Latest Consumer Price Inflation

  • Inflation ticked higher in March, with the consumer price index increasing by 1.5 percent from one year ago. The current inflation is not troublesome – yet.
  • The Fed keeps a closer watch not on the broadest measure of inflation but a narrower one that excludes food and energy prices. This so-called core inflation rose 1.6 percent from one year ago, but the monthly gains were picking up fast with the March annualized rate clocking at 2.5 percent, the highest pace in over a year.
  • Apartment rents grew by 2.9 percent. The murkier, but important, figure of homeowner equivalency rent rose by 2.6 percent, the highest gain in nearly 6 years! The continuing fall in apartment vacancy rates combined with the general housing shortage assures even a higher rent and homeowner equivalency rent for the remainder of the year.
  • Home prices have also been rising quite fast. The NAR median home price rose 9 percent in February. The Case-Shiller index showed a 13 percent higher home price in January. The home price increases, however, are not counted as part of the consumer price trends because, like the stock market, a house is considered as an investment asset by government statisticians.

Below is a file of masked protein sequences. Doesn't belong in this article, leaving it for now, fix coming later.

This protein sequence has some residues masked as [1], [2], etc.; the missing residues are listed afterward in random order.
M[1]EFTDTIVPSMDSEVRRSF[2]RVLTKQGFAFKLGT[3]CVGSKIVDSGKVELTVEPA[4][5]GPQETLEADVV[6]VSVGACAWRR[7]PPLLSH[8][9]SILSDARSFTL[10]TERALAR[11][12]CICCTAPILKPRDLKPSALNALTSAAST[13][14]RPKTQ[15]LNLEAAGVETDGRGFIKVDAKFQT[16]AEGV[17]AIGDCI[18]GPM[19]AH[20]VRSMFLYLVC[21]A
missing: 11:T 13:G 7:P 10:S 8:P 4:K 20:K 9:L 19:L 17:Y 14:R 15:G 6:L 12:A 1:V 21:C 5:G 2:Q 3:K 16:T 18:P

• Gasoline prices were lower by 4 percent. But that was offset by a strong 16 percent gain in piped-gas utility price.
  • The price of meat is rising quite fast at a 5 percent rate. The price of veggies and fruits are rising at less than 1 percent. In the current economy, that is, vegetarians are faring better than meat eaters. If, however, there is a disruption to planting and harvest in Ukraine – historically the most fertile land in Europe – then the veggie prices will bite consumers next year.
  • Watch the housing rent component very carefully. If it begins to accelerate upwards then the Federal Reserve may be forced to raise the short-term interest rates much sooner than the current planned timeline of mid-2015. Higher mortgage rates, sooner, will also be in the offing in such a case.

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Lawrence Yun, PhD., Chief Economist and Senior Vice President

Lawrence Yun is Chief Economist and Senior Vice President of Research at NAR. He directs research activity for the association and regularly provides commentary on real estate market trends for its 1 million REALTOR® members.

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